Science news this week: Lucy’s legs and ancient rock art

A sculptor's rendering of the hominid Australopithecus afarensis / An image of a rock painting discovered in a cave in northern Australia
A sculptor's rendering of the hominid Australopithecus afarensis / An image of a rock painting discovered in a cave in northern Australia (Image credit: Dave Einsel via Getty Images / Flinders University)

This week in science news we pushed our understanding of human evolution even further back with the discovery of human shin bone fragments in the "Cave of the Monkeys." Found deep within a cave in Laos, it means Homo sapiens arrived in Southeast Asia as early as 86,000 years ago. We also learnt that "Lucy," the 3.2 million-year-old human ancestor, had massive leg muscles to stand up straight and climb trees. The finding bolsters a growing consensus among researchers that Australopithecus afarensis — the extinct species to which Lucy belongs — walked erect rather than with a chimpanzee-like, crouching waddle.

In much more recent human history — around 3,000 years ago to be specific — we unearthed a vast cemetery of Bronze Age burial mounds near Stonehenge and an "octagonal" sword so well preserved it shines. We may also have finally worked out what was being depicted in some mysterious rock art painted by Aboriginal people.

From space, astronomers found only their second "Tatooine world," an exoplanet that orbits multiple suns in the same star system, while also observing a collapsed star that is turning into a gigantic diamond before their eyes.

In health news, a gold-standard clinical trial suggests that "reanimated" hearts could be successfully transplanted, potentially expanding the donor pool, while we reported on an extraordinary case study about two children who developed insatiable hunger and severe obesity due to rare genetic mutations

Finally, there has been plenty to fascinate us from the world of nature, such as the discovery of how photosynthesis starts in plants, Hawaii's erupting Kilauea volcano spewing "vog," and the endangered Masai giraffes inbreeding themselves to extinction. However, It was the stomach-churning video of a deer eating a snake that we couldn’t take our eyes off — why on earth would it do such a thing?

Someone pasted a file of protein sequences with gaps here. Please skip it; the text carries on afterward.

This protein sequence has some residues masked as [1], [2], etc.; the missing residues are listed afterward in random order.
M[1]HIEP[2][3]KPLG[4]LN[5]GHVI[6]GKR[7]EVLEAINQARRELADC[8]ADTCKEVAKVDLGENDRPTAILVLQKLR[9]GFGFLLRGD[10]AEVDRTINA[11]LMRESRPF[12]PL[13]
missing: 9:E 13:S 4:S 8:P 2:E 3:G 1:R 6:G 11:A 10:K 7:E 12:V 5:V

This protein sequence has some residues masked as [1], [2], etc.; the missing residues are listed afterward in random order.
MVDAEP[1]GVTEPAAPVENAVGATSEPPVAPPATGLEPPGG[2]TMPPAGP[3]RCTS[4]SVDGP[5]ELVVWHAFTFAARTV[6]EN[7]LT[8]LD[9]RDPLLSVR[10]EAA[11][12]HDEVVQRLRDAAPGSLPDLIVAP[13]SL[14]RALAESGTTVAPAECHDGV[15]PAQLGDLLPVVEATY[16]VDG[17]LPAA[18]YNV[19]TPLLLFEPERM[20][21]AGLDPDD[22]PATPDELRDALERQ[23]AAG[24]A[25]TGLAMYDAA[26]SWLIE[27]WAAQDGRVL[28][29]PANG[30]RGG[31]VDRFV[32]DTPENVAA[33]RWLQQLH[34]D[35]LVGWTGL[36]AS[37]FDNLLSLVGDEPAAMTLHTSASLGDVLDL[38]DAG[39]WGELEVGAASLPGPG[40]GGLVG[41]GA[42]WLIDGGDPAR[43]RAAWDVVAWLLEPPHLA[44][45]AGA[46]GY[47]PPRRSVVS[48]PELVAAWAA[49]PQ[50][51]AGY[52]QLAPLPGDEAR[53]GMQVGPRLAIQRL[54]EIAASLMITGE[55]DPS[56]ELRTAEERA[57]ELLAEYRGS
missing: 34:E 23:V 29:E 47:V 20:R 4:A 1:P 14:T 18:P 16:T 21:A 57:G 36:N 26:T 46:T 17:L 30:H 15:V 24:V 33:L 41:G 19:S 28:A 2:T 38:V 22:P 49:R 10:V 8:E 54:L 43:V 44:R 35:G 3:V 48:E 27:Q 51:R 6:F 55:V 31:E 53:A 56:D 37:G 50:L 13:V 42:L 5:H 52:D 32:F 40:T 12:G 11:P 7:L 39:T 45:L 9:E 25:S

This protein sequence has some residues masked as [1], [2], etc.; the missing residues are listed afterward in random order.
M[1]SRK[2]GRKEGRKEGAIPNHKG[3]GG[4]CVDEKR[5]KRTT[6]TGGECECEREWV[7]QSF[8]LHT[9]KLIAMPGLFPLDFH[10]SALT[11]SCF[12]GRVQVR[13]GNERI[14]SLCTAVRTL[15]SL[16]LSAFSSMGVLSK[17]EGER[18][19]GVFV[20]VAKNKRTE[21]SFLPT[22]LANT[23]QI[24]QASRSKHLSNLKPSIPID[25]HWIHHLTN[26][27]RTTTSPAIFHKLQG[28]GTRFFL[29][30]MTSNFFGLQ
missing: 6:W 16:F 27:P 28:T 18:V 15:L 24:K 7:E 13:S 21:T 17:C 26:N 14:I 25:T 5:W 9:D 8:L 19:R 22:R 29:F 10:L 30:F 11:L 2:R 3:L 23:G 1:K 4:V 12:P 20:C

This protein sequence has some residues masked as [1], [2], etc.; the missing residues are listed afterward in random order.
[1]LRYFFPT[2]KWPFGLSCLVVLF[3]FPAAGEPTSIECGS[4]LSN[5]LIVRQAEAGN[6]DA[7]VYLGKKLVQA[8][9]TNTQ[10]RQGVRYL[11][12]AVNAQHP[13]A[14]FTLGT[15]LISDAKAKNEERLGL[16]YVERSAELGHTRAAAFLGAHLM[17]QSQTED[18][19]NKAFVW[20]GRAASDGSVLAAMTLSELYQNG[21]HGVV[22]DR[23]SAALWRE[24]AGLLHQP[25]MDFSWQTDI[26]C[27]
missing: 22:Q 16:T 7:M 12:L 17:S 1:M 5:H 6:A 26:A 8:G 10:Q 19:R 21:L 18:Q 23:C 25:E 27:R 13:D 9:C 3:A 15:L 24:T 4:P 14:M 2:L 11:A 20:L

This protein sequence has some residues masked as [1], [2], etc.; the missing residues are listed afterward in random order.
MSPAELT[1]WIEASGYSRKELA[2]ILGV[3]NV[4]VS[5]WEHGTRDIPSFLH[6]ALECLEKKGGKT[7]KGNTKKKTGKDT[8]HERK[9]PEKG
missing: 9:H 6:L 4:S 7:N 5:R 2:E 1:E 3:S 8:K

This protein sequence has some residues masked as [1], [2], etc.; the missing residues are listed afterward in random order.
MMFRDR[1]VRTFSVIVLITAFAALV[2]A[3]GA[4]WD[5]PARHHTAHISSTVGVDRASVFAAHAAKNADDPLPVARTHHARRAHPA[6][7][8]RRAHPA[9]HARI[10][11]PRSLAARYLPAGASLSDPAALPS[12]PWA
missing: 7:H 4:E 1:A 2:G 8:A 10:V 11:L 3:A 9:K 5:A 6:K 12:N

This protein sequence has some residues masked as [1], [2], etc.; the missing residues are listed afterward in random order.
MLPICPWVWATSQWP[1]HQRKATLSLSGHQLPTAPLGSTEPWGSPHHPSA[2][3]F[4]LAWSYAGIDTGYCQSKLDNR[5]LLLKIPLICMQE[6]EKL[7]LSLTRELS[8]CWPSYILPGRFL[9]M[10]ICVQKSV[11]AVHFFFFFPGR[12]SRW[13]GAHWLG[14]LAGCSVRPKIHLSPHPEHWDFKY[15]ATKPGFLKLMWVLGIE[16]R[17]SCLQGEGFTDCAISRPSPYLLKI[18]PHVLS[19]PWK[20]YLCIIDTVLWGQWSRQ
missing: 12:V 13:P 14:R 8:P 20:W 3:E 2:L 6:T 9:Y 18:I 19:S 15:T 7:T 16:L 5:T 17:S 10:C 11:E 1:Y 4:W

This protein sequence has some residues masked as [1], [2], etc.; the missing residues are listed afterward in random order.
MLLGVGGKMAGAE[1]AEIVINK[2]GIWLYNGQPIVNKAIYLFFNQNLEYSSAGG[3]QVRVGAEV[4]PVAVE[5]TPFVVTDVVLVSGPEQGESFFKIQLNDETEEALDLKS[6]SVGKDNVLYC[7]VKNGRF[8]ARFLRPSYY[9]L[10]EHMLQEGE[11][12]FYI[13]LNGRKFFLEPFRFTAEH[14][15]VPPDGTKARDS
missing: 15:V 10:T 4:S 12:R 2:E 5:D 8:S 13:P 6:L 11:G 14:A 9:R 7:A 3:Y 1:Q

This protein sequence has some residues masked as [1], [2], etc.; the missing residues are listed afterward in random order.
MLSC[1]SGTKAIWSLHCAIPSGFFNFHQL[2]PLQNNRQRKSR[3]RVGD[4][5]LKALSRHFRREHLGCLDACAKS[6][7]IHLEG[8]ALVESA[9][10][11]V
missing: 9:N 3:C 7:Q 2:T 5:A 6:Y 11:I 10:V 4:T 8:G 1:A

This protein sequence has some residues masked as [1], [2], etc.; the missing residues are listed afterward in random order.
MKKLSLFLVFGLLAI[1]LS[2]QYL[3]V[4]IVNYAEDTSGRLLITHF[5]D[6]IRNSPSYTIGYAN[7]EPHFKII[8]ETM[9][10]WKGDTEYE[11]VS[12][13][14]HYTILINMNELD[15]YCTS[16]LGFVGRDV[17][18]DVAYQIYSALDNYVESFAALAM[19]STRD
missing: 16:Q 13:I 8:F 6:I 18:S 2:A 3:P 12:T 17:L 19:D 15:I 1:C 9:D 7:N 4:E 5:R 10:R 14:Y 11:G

As always, there was plenty more science news than we could fit in here, so be sure to check Live Science regularly to stay updated, and follow us on Facebook, Twitter and Instagram. You can also sign up to our daily newsletter using the form below.

 Picture of the week 

Image of the Lion Nebula (also known as the Clown Face Nebula).

Image of the Lion Nebula (also known as the Clown Face Nebula). (Image credit: NASA, Andrew Fruchter and the ERO Team [Sylvia Baggett (STScI), Richard Hook (ST-ECF), Zoltan Levay (STScI)])

Nebulas, which are both hubs of star birth and products of stars' demise, explode and transform with light and color as the stellar life cycle unfolds within them. These giant clouds of dust and gas that fill the space between stars have long captivated onlookers with their ethereal beauty. This week we picked out 25 of the most breathtaking nebulas in the universe.

 Weekend reading 

 And finally… 

Screenshots from Our Planet 2 documentary series

Polar bear and two cubs walk along rocks in a scene from "Our Planet II." (Image credit: Netflix)

After making waves in 2019 with an eight-episode first season, "Our Planet" is back with a second batch of episodes that will take viewers all over the globe to meet and learn about animal species and how they thrive and survive. Exclusively available to stream on Netflix, here’s everything you need to know about the series and where you can watch it

And if you want a little taster of what "Our Planet II" has to offer, check out this video of a cannibal crab gobbling up baby crablets.

Editor-in-Chief, Live Science

Alexander McNamara is the Editor-in-Chief at Live Science, and has more than 15 years’ experience in publishing at digital titles. More than half of this time has been dedicated to bringing the wonders of science and technology to a wider audience through editor roles at New Scientist and BBC Science Focus, developing new podcasts, newsletters and ground-breaking features along the way. Prior to this, he covered a diverse spectrum of content, ranging from women’s lifestyle, travel, sport and politics, at Hearst and Microsoft. He holds a degree in economics from the University of Sheffield, and before embarking in a career in journalism had a brief stint as an English teacher in the Czech Republic. In his spare time, you can find him with his head buried in the latest science books or tinkering with cool gadgets.